Federal-Aid Highways:

Cost and Oversight of Major Highway and Bridge Projects--Issues and Options

GAO-03-764T: Published: May 8, 2003. Publicly Released: May 8, 2003.

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Improving the oversight and controlling the costs of major highway and bridge projects is important for the federal government, which often pays 80 percent of these projects' costs. Widespread consensus exists on the need to fund such projects, given the doubling of freight traffic and worsening congestion projected over the next 20 years, yet growing competition for limited federal and state funding dictates that major projects be managed efficiently and cost effectively. The Federal Highway Administration (FHWA) provides funding to the states for highway and bridge projects through the federal-aid highway program. This funding is apportioned to the states, and state departments of transportation choose eligible projects for funding. FHWA provides oversight to varying degrees, and, under the Transportation Equity Act for the 21st Century (TEA-21), FHWA and each state enter into an agreement documenting the types of projects the state will oversee. This statement for the record summarizes cost and oversight issues raised in reports and testimonies GAO has issued since 1995 on major highway and bridge projects and describes options that GAO has identified to enhance federal oversight of these projects, should Congress determine that such action is needed and appropriate.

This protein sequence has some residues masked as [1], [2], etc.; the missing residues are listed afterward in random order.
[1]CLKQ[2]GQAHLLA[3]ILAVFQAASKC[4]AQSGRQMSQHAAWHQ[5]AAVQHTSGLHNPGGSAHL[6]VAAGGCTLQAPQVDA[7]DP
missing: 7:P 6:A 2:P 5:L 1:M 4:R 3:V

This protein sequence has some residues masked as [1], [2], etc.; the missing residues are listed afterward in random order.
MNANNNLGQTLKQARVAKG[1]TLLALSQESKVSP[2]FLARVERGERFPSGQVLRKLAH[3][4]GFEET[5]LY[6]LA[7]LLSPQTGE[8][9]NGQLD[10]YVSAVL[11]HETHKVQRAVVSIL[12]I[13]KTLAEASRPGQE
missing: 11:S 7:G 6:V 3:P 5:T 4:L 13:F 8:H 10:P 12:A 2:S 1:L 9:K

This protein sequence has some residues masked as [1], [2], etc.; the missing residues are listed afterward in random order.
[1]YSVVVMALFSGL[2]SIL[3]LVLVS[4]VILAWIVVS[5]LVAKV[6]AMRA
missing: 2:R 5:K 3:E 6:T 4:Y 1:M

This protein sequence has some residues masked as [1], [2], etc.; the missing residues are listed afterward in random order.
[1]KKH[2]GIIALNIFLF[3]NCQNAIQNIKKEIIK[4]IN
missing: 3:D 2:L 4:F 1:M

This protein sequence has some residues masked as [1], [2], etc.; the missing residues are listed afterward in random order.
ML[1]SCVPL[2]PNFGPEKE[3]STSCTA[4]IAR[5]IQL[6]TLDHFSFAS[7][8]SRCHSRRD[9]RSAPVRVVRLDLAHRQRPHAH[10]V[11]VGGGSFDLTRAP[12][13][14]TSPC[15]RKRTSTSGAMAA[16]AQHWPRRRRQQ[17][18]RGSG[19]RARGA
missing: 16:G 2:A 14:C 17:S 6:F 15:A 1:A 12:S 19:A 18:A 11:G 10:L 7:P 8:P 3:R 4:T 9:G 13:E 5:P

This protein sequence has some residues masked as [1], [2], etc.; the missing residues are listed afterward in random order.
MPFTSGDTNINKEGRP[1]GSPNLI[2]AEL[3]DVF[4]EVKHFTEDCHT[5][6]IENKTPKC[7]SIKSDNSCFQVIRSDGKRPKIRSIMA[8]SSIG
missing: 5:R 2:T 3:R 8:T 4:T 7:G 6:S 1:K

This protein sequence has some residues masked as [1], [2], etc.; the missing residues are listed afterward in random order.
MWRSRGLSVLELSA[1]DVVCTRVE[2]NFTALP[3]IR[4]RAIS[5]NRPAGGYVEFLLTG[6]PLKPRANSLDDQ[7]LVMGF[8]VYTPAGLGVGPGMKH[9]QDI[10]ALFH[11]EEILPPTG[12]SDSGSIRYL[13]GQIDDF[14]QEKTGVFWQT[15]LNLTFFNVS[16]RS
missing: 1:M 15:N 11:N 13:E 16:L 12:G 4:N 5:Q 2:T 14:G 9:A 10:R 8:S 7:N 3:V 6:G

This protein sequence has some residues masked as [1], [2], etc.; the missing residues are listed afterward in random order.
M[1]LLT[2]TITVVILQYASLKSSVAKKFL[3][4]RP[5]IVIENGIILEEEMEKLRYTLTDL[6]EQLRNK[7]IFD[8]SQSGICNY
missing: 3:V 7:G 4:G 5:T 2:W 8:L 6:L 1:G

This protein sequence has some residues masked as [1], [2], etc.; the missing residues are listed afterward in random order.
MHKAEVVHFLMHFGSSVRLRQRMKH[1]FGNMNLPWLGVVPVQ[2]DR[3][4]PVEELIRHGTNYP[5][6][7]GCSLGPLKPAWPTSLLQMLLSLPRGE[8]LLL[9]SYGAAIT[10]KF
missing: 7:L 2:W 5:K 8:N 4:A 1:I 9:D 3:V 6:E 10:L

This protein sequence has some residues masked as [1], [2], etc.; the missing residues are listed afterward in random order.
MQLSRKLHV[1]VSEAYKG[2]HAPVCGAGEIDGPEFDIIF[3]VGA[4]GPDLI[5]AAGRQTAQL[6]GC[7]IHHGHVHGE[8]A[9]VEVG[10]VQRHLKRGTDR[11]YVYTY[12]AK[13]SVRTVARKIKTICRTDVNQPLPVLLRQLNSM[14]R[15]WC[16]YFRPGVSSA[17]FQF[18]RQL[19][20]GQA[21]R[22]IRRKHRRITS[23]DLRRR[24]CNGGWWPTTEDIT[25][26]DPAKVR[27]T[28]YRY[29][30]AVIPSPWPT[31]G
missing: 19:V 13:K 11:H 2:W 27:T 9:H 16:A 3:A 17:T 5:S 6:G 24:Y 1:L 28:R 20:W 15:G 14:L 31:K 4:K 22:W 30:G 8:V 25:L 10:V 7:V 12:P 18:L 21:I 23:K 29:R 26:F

GAO and others have reported that cost growth has occurred on major highway and bridge projects; however, overall information on the amount of and reasons for cost increases is generally not available because neither FHWA nor state highway departments track this information for entire projects. GAO has found that costs grow, in part, because initial cost estimates, which are generally developed to compare project alternatives during a required environmental review phase, are not reliable predictors of projects' total costs. In addition, FHWA approves the estimated costs of major projects in phases, rather than agreeing to the total costs at the outset. By the time FHWA approves the total cost of a major project, a public investment decision might, in effect, already have been made because substantial funds could already have been spent on designing the project and acquiring property. FHWA's implementation of a TEA-21 requirement that states develop annual finance plans for major projects estimated to cost $1 billion or more has improved the oversight of some major projects, and FHWA is incorporating more risk assessment in its day-to-day oversight activities. Should Congress determine that enhancing federal oversight of major highway and bridge projects is needed and appropriate, GAO has identified options, including improving information on the cost performance of selected major projects, improving the quality of initial cost estimates, and enhancing and clarifying FHWA's role in reviewing and approving major projects. Adopting any of these options would require balancing the states' sovereign right to select projects and desire for flexibility and more autonomy with the federal government's interest in ensuring that billions of federal dollars are spent efficiently and effectively. In addition, the additional costs of each of these options would need to be weighed against its potential benefits.

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